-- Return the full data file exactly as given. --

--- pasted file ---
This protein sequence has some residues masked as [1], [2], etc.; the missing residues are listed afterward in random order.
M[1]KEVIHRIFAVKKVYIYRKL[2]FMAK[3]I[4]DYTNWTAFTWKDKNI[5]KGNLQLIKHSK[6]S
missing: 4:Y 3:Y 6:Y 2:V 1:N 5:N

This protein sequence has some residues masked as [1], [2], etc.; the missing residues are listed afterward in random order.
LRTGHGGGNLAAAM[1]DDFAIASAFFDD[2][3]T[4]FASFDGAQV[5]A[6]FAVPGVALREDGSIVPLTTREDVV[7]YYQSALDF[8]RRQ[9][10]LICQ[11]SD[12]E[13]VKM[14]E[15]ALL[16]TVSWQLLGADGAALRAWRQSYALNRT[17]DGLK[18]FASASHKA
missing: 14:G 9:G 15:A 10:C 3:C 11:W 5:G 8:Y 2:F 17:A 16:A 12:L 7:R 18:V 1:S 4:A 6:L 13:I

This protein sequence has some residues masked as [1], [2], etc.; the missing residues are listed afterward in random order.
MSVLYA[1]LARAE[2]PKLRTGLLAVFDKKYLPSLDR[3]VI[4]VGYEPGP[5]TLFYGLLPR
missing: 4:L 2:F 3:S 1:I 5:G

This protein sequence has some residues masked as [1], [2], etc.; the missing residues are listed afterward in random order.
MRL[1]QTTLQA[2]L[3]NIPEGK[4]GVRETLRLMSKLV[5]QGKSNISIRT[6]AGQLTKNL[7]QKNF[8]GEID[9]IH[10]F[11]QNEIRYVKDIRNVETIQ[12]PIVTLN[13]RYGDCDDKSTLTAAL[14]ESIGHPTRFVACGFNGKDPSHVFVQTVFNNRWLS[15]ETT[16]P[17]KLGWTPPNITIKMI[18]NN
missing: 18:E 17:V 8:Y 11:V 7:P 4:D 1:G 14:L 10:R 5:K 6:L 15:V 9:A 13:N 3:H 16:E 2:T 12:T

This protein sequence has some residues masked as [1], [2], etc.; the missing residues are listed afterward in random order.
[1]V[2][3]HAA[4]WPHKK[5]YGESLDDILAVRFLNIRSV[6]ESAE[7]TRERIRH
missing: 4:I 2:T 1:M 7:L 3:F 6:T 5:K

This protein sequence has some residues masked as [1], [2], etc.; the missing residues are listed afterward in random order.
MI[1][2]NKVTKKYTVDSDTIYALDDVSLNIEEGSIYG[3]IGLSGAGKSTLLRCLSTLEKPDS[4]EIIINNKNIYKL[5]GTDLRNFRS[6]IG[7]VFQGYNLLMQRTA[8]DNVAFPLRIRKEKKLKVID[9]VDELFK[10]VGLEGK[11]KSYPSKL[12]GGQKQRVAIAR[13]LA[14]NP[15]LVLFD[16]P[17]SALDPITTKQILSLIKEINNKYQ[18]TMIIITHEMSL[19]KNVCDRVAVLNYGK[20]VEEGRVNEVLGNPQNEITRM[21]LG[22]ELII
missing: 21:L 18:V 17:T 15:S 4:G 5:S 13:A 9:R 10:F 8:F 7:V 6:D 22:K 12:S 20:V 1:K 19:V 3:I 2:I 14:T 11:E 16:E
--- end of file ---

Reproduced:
This protein sequence has some residues masked as [1], [2], etc.; the missing residues are listed afterward in random order.
M[1]KEVIHRIFAVKKVYIYRKL[2]FMAK[3]I[4]DYTNWTAFTWKDKNI[5]KGNLQLIKHSK[6]S
missing: 4:Y 3:Y 6:Y 2:V 1:N 5:N

This protein sequence has some residues masked as [1], [2], etc.; the missing residues are listed afterward in random order.
LRTGHGGGNLAAAM[1]DDFAIASAFFDD[2][3]T[4]FASFDGAQV[5]A[6]FAVPGVALREDGSIVPLTTREDVV[7]YYQSALDF[8]RRQ[9][10]LICQ[11]SD[12]E[13]VKM[14]E[15]ALL[16]TVSWQLLGADGAALRAWRQSYALNRT[17]DGLK[18]FASASHKA
missing: 14:G 9:G 15:A 10:C 3:C 11:W 5:G 8:Y 2:F 17:A 16:A 12:L 7:R 18:V 1:S 4:A 6:L 13:I

This protein sequence has some residues masked as [1], [2], etc.; the missing residues are listed afterward in random order.
MSVLYA[1]LARAE[2]PKLRTGLLAVFDKKYLPSLDR[3]VI[4]VGYEPGP[5]TLFYGLLPR
missing: 4:L 2:F 3:S 1:I 5:G

This protein sequence has some residues masked as [1], [2], etc.; the missing residues are listed afterward in random order.
MRL[1]QTTLQA[2]L[3]NIPEGK[4]GVRETLRLMSKLV[5]QGKSNISIRT[6]AGQLTKNL[7]QKNF[8]GEID[9]IH[10]F[11]QNEIRYVKDIRNVETIQ[12]PIVTLN[13]RYGDCDDKSTLTAAL[14]ESIGHPTRFVACGFNGKDPSHVFVQTVFNNRWLS[15]ETT[16]P[17]KLGWTPPNITIKMI[18]NN
missing: 18:E 17:V 8:Y 11:V 7:P 4:D 1:G 14:L 10:R 5:K 6:L 15:V 9:A 13:N 3:H 16:E 2:T 12:T

This protein sequence has some residues masked as [1], [2], etc.; the missing residues are listed afterward in random order.
[1]V[2][3]HAA[4]WPHKK[5]YGESLDDILAVRFLNIRSV[6]ESAE[7]TRERIRH
missing: 4:I 2:T 1:M 7:L 3:F 6:T 5:K

This protein sequence has some residues masked as [1], [2], etc.; the missing residues are listed afterward in random order.
MI[1][2]NKVTKKYTVDSDTIYALDDVSLNIEEGSIYG[3]IGLSGAGKSTLLRCLSTLEKPDS[4]EIIINNKNIYKL[5]GTDLRNFRS[6]IG[7]VFQGYNLLMQRTA[8]DNVAFPLRIRKEKKLKVID[9]VDELFK[10]VGLEGK[11]KSYPSKL[12]GGQKQRVAIAR[13]LA[14]NP[15]LVLFD[16]P[17]SALDPITTKQILSLIKEINNKYQ[18]TMIIITHEMSL[19]KNVCDRVAVLNYGK[20]VEEGRVNEVLGNPQNEITRM[21]LG[22]ELII
missing: 21:L 18:V 17:T 15:S 4:G 5:S 13:A 9:R 10:F 8:F 7:V 6:D 22:K 12:S 20:V 1:K 19:V 3:I 2:I 14:T 11:E 16:E